On Nov 14, Pakistan signed the Gas Sales Purchase Agreement (GSPA) with Turkmenistan, a major milestone in the process of pushing forward the Turkmenistan-Afghanistan-Pakistan-India (TAPI) gas pipeline project. The next step, the signing of the ‘Heads of Agreement’ and transportation and transit accords, is set to take place at the end of December, leading to commencement of construction soon after. Though the pipeline is predicted to largely alleviate India’s energy woes by providing access to untapped natural gas reserves, it will pass through highly unstable terrain.
The state of unrest in the two middle countries, unlikely to be pacified sufficiently in the near future to ensure security of the pipeline, warrants trepidation and the need for caution before deeming the $7.6 billion TAPI venture the best option in India’s search for alternative fuel sources.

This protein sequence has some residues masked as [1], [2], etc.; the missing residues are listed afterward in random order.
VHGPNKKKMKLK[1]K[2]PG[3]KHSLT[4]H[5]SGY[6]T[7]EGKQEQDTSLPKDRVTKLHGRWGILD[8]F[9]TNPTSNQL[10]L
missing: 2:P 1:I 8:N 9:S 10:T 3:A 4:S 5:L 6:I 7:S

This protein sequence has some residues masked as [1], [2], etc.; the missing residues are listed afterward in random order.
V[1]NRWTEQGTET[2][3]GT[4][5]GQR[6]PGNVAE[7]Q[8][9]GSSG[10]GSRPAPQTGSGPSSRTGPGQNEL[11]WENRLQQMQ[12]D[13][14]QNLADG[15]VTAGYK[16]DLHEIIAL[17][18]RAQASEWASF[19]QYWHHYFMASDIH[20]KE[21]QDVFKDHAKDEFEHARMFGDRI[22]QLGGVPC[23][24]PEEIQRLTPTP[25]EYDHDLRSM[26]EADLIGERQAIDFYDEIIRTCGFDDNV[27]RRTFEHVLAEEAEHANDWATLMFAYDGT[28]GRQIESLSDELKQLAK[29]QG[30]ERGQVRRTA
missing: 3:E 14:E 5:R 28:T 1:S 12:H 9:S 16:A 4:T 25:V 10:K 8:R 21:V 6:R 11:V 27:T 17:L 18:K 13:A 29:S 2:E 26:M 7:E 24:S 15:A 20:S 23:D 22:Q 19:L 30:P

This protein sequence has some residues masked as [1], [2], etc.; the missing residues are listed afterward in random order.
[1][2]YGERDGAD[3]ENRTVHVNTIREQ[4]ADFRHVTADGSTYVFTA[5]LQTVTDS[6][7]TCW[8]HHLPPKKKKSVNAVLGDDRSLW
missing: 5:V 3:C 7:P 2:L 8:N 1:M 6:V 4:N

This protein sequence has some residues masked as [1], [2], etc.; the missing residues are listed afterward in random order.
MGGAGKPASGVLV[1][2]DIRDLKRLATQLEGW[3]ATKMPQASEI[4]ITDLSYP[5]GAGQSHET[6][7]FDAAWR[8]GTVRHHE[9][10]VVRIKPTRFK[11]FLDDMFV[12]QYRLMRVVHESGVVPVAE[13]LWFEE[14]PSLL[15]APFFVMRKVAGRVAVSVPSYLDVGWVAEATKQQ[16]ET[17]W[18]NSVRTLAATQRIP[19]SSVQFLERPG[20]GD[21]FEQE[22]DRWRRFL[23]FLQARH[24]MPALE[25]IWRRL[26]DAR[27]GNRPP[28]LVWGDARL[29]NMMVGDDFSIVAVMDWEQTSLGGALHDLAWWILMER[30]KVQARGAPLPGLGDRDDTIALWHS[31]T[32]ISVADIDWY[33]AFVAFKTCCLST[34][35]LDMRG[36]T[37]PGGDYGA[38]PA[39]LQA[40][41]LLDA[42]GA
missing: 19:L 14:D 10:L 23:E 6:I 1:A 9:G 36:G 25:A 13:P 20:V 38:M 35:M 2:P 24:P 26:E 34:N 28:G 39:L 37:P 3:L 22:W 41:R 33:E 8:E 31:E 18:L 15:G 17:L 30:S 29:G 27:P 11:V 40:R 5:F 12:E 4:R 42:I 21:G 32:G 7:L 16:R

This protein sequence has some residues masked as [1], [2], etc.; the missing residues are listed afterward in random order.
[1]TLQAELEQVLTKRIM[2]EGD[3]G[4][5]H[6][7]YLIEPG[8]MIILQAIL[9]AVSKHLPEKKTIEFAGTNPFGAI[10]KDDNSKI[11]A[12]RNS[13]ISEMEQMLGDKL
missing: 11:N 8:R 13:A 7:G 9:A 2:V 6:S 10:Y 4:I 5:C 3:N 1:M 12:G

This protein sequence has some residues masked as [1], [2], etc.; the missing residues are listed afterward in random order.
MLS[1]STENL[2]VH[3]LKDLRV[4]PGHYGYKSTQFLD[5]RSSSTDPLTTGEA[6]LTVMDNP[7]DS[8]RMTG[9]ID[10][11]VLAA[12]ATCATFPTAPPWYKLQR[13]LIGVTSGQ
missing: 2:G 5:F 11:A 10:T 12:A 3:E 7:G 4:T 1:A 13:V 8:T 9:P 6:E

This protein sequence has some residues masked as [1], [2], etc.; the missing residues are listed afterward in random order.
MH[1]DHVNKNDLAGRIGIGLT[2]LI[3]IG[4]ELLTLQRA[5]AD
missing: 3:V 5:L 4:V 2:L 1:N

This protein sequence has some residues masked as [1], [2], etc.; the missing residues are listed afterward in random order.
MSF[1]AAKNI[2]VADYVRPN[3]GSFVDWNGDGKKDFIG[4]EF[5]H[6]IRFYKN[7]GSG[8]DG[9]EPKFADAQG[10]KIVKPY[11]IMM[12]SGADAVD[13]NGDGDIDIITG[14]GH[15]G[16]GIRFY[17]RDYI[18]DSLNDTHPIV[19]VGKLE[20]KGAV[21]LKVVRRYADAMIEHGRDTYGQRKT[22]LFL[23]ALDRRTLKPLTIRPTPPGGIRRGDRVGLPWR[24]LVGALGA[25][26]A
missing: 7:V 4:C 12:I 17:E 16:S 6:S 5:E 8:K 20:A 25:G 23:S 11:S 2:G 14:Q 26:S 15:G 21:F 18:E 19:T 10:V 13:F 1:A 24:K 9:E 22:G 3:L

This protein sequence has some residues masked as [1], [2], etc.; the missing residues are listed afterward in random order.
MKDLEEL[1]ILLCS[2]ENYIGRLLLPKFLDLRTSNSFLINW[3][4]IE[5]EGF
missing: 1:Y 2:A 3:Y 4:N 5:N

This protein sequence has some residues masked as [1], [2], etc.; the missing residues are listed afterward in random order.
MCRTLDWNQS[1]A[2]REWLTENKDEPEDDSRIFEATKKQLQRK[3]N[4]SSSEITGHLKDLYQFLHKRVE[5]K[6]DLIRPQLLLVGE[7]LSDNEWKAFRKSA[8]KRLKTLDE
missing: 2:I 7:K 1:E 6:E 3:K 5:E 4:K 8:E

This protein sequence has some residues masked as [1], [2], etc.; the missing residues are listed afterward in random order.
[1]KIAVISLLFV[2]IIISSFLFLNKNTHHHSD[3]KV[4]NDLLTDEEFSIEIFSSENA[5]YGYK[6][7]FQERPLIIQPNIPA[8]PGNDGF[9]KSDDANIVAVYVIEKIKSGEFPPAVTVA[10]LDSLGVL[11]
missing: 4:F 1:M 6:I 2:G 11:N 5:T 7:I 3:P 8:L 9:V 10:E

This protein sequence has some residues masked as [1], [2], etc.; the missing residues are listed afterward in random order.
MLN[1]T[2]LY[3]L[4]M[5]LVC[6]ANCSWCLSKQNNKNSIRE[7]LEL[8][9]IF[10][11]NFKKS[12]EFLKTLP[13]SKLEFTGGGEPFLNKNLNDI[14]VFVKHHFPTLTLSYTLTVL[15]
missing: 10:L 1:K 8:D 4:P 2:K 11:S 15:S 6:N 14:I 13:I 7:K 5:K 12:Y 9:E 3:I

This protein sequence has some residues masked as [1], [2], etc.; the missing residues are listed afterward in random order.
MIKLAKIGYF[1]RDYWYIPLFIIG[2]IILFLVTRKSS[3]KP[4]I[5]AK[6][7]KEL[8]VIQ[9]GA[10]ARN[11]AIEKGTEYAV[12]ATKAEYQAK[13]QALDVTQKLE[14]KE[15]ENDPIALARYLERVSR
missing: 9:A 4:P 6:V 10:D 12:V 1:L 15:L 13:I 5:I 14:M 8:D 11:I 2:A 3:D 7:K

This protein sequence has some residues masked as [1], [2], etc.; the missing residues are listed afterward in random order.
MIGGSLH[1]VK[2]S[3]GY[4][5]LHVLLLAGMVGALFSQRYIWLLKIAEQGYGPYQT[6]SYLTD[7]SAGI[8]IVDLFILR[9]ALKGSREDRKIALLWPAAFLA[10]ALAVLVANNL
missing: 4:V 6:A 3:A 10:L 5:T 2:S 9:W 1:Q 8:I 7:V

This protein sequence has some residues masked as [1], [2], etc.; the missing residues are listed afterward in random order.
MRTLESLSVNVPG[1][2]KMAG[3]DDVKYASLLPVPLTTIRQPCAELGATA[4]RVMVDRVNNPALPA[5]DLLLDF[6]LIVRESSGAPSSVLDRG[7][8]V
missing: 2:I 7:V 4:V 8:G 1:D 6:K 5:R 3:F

The 1,680km route would start from Turkmenistan’s South Yolotan-Osman field and pass through Herat, Helmand and Kandahar in Afghanistan to Quetta and Multan in Pakistan, finally ending at Fazilka in India. The agreement signed among the four countries envisages the delivery of 90 million cubic metres per day (mmcmd) of gas from Turkmenistan to South Asia with 38 mmcmd (around 42%) each going to Pakistan and India and 14 mmcmd (around 15.5%) going to Afghanistan.